Small-town, childish daydreams of fame and recognition, a dare too good to pass up, a kid brother who won’t eat his mashed potatoes… There’s a Ralphie in all of us, right? Why else would we continue to tune in to the 24-hour marathon of A Christmas Story on television year after year? There’s certainly something to be said about the nostalgia of this 1940s family in the throes of the holidays. So why not also turn that into a musical the whole family can enjoy?
So perhaps we haven’t all had the pleasure of having a school-yard bully as memorable as Scut Farcus in our lives, but something serious happened to pop culture at the release of Jean Shepherd’s A Christmas Story—and family holidays for that matter, leg lamps and all. This 1983 film—now considered to be a movie beyond genre—was pretty forgettable at the box office. But that stint in the public eye turned into a slow burn on the popularity spectrum, and voila—a holiday movie about realistic holiday things, with as many quotable lines and relatable moments as there are calories in a cup of Ovaltine.
We’re all familiar with these family tropes. Frank Parker, “the Old Man” who is Ralphie’s father is stern, unapproachable yet loving and fulfiller of Ralphie’s ultimate Christmas wish—you know the one. Melinda Dillon—a quiet Close Encounters of the Third Kind star who began her career as a coat-check girl at Second City (she would perform there in no time) is Ralphie’s sweet but protective mother. And then there’s Ralphie and his brother Randy—getting into the most inane of troubles (and just trying to make it to school, Scut!).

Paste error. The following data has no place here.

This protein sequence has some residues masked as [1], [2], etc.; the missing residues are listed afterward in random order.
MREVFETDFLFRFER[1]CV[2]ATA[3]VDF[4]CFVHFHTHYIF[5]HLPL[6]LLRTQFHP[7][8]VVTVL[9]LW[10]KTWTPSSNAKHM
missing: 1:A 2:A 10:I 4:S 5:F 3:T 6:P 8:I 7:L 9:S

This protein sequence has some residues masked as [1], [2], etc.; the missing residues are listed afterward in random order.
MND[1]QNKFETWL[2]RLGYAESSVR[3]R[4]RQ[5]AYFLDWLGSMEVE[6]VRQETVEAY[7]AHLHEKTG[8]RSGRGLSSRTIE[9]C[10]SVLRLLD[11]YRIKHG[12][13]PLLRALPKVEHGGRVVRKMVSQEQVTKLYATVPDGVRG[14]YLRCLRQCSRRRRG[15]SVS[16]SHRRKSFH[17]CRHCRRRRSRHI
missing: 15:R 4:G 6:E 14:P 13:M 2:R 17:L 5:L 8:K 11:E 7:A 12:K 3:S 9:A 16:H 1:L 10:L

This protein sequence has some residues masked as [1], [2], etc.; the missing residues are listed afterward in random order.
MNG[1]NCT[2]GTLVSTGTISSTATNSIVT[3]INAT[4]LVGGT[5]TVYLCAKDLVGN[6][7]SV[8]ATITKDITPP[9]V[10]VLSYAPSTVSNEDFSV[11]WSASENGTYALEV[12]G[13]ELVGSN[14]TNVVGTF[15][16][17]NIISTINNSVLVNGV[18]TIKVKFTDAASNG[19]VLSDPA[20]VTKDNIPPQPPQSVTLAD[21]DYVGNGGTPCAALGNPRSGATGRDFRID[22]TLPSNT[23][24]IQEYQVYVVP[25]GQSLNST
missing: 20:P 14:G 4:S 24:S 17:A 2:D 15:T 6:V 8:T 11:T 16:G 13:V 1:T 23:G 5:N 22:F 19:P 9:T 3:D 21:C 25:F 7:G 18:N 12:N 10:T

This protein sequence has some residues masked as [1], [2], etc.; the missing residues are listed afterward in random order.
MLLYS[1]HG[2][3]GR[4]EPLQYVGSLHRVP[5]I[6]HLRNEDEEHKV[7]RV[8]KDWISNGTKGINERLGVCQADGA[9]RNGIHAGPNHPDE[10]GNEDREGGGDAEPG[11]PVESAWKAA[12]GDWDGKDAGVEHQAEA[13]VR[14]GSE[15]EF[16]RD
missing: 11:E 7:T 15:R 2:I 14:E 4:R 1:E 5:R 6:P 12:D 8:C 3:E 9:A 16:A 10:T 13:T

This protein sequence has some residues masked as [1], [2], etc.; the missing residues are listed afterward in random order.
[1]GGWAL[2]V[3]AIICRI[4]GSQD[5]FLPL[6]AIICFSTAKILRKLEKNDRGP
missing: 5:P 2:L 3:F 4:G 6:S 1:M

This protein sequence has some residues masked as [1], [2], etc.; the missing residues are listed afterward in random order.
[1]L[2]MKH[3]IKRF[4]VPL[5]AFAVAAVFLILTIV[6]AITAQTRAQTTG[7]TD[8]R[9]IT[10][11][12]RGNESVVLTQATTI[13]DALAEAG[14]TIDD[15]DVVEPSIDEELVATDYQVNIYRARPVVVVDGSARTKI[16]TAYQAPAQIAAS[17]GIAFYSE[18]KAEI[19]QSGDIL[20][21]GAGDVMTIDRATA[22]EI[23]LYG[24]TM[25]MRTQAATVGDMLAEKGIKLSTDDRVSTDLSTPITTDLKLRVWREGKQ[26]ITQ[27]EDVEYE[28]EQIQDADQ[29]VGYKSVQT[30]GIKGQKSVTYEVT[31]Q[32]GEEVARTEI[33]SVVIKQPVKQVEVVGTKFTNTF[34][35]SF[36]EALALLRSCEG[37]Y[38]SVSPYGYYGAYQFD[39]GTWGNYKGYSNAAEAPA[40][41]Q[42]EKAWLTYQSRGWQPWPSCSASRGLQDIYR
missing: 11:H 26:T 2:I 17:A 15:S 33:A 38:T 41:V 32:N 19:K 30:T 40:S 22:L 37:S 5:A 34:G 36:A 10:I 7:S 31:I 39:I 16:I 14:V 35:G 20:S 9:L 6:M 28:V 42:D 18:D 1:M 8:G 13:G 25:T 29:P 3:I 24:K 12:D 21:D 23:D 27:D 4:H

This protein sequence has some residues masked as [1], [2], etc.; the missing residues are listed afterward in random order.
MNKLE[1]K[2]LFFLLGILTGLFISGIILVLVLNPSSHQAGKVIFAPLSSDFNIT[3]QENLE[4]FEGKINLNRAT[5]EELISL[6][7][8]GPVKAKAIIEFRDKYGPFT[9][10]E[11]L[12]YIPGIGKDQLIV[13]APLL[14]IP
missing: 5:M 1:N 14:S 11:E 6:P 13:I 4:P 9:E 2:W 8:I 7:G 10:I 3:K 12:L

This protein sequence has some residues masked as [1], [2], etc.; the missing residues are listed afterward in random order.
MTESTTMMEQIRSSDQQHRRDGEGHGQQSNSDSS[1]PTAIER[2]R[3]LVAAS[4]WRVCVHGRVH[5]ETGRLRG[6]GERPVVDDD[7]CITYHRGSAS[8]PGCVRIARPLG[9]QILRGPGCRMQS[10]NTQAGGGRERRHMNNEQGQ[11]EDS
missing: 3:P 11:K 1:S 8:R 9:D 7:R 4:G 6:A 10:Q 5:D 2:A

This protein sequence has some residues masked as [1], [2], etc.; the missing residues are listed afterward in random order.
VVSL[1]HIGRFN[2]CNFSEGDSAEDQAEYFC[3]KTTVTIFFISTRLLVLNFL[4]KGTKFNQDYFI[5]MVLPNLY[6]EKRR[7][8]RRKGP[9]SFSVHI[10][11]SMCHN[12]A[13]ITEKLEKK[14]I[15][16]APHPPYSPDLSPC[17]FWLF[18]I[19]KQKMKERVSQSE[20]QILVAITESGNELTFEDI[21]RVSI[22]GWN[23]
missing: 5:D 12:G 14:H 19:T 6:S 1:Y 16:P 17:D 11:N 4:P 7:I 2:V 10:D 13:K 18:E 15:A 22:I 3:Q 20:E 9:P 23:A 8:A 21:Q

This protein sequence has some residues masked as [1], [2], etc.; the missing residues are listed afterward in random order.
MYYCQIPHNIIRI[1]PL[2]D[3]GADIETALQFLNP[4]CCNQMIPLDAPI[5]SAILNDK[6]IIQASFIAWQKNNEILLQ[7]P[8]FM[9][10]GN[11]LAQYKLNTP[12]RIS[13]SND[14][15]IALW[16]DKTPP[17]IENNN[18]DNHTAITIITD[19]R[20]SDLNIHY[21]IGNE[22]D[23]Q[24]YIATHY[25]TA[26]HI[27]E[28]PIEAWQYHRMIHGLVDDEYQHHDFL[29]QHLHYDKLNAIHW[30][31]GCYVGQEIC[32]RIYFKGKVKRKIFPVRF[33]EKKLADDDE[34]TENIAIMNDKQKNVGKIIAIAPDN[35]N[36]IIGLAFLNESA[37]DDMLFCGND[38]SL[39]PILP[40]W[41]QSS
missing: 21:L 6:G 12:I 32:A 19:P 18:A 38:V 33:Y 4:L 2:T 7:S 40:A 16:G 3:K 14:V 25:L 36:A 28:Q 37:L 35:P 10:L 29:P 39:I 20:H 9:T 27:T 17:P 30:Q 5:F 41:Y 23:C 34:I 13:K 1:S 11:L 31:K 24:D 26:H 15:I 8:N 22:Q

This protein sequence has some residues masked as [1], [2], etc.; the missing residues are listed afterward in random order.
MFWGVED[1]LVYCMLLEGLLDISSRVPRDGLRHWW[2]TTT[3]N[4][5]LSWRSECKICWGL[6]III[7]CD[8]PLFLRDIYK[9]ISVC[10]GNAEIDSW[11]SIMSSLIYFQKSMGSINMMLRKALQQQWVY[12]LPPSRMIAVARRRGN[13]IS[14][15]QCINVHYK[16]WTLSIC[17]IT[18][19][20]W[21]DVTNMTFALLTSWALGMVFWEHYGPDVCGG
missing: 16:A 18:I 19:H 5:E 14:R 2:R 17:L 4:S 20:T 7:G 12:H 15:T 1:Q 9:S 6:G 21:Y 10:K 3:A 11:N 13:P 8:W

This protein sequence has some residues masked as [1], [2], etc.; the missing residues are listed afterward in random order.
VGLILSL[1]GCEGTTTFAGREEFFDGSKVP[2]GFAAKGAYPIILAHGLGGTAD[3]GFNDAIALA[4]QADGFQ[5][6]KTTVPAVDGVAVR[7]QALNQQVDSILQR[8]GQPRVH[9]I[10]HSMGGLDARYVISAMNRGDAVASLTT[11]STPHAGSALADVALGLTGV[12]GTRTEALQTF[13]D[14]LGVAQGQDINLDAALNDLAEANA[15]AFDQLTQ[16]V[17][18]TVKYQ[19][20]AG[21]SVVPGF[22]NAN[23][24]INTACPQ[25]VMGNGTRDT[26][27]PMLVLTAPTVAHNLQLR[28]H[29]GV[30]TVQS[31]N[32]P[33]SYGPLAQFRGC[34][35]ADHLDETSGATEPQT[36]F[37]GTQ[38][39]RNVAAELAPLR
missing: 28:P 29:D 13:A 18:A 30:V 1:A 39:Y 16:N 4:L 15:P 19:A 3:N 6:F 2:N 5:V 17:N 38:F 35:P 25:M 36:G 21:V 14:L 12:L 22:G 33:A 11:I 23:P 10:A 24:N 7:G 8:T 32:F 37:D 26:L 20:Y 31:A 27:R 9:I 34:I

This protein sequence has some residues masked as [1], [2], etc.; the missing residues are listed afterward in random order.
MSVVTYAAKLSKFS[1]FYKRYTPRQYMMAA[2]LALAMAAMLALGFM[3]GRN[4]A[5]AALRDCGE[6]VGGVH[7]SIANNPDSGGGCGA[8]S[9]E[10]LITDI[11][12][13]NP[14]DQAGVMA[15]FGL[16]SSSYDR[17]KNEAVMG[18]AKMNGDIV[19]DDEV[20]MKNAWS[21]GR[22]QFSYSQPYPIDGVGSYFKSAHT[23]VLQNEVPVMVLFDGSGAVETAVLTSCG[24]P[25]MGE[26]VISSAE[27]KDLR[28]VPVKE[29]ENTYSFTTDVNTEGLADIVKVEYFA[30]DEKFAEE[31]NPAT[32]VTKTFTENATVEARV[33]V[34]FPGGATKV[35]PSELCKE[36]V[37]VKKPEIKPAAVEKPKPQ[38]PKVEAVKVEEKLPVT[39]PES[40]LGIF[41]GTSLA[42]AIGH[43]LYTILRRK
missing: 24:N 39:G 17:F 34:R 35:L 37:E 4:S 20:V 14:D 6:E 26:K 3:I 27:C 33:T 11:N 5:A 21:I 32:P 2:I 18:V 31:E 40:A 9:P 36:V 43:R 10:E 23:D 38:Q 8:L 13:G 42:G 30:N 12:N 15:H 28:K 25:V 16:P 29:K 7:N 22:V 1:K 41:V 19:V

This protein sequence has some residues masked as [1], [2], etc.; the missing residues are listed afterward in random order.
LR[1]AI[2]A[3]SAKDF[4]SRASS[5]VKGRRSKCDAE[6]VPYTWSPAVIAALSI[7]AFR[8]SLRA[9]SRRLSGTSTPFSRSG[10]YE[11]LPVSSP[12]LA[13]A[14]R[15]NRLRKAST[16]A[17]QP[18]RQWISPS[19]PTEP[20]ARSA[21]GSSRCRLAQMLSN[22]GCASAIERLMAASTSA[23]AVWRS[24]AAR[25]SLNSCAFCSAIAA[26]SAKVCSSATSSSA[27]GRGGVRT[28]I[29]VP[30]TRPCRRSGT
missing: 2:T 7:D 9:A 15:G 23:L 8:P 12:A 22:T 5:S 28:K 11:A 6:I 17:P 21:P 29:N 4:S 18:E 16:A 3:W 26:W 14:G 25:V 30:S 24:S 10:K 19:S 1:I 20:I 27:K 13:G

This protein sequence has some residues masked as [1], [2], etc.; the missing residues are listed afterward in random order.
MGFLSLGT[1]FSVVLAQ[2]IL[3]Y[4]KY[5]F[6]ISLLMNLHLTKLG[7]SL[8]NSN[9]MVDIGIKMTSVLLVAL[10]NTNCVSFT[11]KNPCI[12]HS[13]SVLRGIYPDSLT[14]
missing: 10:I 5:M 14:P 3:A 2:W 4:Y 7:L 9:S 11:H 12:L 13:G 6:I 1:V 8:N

If you’ve never read the short stories of writer Jean Shepherd on which this movie is based, you’ve just found your holiday reading material. This movie is an amalgam of stories included in In God We Trust: All Others Pay Cash and more, the best bits pulled from them in the creation of this 1983 masterpiece. It’s Shepherd’s narration you hear at the very beginning, and his turns of phrase are straight from his pen. This is the man who created the “triple-dog-dare.” He would say his writings are exactly the opposite of nostalgia, but that’s for you to decide.
And now this surprising classic and Jean Shephard’s biting wit have been turned into a musical. A Broadway musical at that, which garnered three Tony nominations, just losing out Best Musical to Kinky Boots in 2013. But these songwriters have come a long way in the intervening years, winning an Academy Award for La La Land and finally clinching that Best Musical Tony for Dear Evan Hansen. This holiday romp won’t disappoint, either.
So if you can’t visit Ralphie’s house for the holidays (seriously, you can, it’s in Cleveland. AND there’s a museum.), you can gather ’round the family and trade in the The Lone Ranger on your box radio (televisions screen, more like), for the big stage.
Feeling nostalgic for the holidays? See this 1983 classic live on stage, with that same Ralphie humor December 29 – 31 with A Christmas Story: The Musical!